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Anyone experienced with Down Syndrome scouts?

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  • Anyone experienced with Down Syndrome scouts?

    I have a potential new scout coming to our meeting tonight, who has Down syndrome. I admit to being fully ignorant of the condition, other than what I've managed to Google on...

    I, of course, will make every attempt to simply blend him into the troop, but if there are any of you with advice or words of wisdom, it would be much appreciated.

    The father has told me the boy is active and motivated in Scouts, and that he, himself is a very active participating parent.

    Thanks all.







  • #2
    CA,

    Congratulations! You have the opportunity now to experience some fantastic things about people and the Scouting Program.

    "Mike" joined our Troop right along with his Den buddies when he was 12. His arrival caused quite a bit of consternation among our leaders too, as we knew almost nothing about the affliction, and even less about how to deal with a Down Syndrome boy.

    "Mike" was unbelievably enthusiatic about Scouting, although his parents were quick to advise us about the parts of the program they felt were too difficult for him to handle. But "Mike" (along with his dad) went to most of our campouts. He earned First Class with absolutely no slack being given to him (although we were very quick to add the instruction for him that his only responsiblility when first aid was needed was to get help). He went to 3 summer camps on his 6 years with the Troop, and earned Swimming, Indian Lore, Basketry, and I think Leatherwork MBs, again, with no accomodation to make it easier for him.

    One of my favorite memories in Scouting is the time at his second summer camp when his dad wandered over to find out if he was doing OK with the other guys at their own camp fire, and the dad found "Mike" hamming it up as a part of a skit they were doing, and he turned to his dad and said "Dad, you can leave me alone! I'm having fun!" It was the first time his mom or dad had ever felt as though "Mike" could handle himself. Dad was crying when he got back to the adults area of the camp.

    "Mike" was (and still is - he still comes to our meetings, at 19) a source of pride for the boys in our Troop. It's unfortunate, but I guess expected, that new boys coming into the Troop would see "Mike" and find an easy target to pick on. The first time it happened, it lasted for like 8 seconds. If any of the older boys heard it, they would put a stop to it immediately. "Mike" was their buddy, and no one was going to make "Mike" feel bad. At least twice I saw an older Scout ask the Troop Guide responsible for the New Scout Patrol if he could have some time to talk to the new Scouts after an incident like this. He would introduce "Mike" to the new guys, explain that "Mike" was an important part of our Troop, and that if they wanted to be a part of our Troop, that "Mike" was going to be a friend to them, too. Once the new guys got to know "Mike" this was never an issue again until the next group of new guys came in.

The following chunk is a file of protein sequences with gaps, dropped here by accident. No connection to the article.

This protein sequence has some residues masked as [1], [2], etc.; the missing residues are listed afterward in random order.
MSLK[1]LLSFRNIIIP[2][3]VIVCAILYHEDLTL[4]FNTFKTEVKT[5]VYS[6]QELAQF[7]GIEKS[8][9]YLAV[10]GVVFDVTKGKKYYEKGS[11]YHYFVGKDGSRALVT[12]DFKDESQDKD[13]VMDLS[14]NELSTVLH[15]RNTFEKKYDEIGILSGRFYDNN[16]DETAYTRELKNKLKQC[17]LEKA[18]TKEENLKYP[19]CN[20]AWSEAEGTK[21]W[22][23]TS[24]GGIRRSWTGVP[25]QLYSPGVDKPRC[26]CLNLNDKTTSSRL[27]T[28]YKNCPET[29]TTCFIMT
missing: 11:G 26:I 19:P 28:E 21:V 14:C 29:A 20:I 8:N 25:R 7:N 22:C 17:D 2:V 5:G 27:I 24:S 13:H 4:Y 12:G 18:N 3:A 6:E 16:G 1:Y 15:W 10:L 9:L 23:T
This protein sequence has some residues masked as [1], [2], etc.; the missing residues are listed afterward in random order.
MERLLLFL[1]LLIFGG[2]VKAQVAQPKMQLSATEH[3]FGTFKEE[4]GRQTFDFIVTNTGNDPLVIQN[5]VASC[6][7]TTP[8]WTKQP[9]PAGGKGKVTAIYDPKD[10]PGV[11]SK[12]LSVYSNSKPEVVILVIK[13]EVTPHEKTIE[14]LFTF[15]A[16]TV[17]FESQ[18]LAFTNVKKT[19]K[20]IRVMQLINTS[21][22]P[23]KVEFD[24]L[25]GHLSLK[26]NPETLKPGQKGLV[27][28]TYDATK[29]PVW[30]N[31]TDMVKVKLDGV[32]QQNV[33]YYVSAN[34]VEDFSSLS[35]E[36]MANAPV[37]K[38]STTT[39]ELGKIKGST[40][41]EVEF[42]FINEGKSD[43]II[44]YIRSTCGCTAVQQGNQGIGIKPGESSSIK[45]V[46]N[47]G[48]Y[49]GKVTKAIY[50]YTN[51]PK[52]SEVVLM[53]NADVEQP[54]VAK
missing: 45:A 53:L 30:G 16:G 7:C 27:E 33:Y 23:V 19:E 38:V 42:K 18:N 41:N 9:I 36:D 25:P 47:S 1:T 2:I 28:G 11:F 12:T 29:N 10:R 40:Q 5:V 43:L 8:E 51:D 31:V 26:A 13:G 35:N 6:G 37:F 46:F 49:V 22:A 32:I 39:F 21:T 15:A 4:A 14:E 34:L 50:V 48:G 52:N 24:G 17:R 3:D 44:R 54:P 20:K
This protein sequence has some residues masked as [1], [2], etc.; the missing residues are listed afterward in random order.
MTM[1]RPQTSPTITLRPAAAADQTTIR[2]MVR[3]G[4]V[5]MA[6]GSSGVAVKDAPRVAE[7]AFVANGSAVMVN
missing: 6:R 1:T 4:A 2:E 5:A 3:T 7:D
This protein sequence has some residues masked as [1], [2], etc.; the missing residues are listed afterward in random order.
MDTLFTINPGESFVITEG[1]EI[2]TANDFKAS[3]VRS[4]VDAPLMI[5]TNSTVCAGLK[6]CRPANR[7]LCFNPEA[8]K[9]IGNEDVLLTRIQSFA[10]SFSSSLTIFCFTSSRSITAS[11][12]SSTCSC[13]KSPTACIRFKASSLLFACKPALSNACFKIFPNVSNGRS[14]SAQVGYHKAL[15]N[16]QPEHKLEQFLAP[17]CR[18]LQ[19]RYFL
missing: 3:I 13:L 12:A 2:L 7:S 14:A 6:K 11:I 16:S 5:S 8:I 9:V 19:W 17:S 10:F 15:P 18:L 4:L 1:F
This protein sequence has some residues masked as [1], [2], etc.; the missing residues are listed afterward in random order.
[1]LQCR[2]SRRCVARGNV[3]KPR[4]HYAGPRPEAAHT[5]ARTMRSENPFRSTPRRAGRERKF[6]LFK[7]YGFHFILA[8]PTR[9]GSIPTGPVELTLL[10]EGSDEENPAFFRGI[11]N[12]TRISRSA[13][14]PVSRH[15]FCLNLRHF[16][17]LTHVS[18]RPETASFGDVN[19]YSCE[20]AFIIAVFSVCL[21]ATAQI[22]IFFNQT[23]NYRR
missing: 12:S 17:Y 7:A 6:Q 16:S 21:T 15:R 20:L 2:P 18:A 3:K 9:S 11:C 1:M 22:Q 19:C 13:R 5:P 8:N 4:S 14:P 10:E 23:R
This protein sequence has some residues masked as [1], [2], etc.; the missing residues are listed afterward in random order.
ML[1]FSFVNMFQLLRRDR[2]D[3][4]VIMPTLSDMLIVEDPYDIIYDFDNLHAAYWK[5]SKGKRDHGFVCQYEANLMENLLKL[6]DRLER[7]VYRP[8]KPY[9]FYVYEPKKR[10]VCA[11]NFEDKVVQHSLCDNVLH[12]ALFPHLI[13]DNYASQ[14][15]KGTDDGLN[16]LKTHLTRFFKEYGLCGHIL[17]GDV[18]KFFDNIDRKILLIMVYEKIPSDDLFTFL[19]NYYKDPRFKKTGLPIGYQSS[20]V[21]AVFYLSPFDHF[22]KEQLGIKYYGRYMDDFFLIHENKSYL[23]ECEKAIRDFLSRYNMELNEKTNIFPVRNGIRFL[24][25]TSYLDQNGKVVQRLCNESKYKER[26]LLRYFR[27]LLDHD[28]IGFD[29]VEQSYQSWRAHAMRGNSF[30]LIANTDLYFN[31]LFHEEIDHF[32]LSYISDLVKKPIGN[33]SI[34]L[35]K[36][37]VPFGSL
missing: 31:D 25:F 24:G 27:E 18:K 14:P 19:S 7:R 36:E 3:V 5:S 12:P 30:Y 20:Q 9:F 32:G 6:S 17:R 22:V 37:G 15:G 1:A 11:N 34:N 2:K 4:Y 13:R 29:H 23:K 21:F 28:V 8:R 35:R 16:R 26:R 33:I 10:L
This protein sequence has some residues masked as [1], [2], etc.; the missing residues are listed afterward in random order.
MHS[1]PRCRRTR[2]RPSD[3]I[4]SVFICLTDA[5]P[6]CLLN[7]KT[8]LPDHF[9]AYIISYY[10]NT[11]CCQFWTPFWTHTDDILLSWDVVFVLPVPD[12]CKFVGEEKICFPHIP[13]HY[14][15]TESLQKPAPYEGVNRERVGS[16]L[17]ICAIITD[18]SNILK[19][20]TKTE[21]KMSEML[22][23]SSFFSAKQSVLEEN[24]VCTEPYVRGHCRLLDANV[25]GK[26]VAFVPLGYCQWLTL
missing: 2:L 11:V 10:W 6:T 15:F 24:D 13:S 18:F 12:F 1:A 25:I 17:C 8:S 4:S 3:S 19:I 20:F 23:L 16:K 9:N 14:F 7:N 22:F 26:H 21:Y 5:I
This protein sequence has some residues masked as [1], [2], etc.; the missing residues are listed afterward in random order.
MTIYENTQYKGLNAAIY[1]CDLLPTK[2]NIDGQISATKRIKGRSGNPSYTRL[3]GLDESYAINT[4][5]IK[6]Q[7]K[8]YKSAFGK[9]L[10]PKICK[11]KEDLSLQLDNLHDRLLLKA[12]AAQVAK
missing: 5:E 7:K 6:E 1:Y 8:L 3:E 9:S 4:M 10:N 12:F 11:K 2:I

I'm telling the truth when I say that I am convinced that no one in our Troop enjoyed his Scouting adventure more than "Mike" did. And we enjoyed having him in the Troop. When my son graduated from high school, we invited everyone in the Troop to the party. I'd say about half the families came. When "Mike" graduated, every family but one who was on vacation went to the party.

    I guess there's not much hard advice for you here, but I hope you get my point. It's understandable that you might be apprehensive about the unknown. But if our experience represents the norm, six or seven years from now, you and your Scouts will be very appreciative of the opportunity you got by sharing Scouting with this young man. I know I am.

    Mark

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    • #3
      We have a young man with Asperger's Disorder, a form of autism, in our troop. Big scout, physically. He has plenty of issues that our troop handles quite well in my opinion. Positions of responsibility are some of the biggest problems as he gets frustrated and mildly violent trying to lead other scouts. Otherwise, the troop works well with him, giving him tasks that interest him and know he can do well. He just achieved Life rank and will soon become an Eagle scout I'm sure.
      My limited experience with Downs Syndrome kids is that they are passive and well behaved. You should have few of the issues other disorders can bring.

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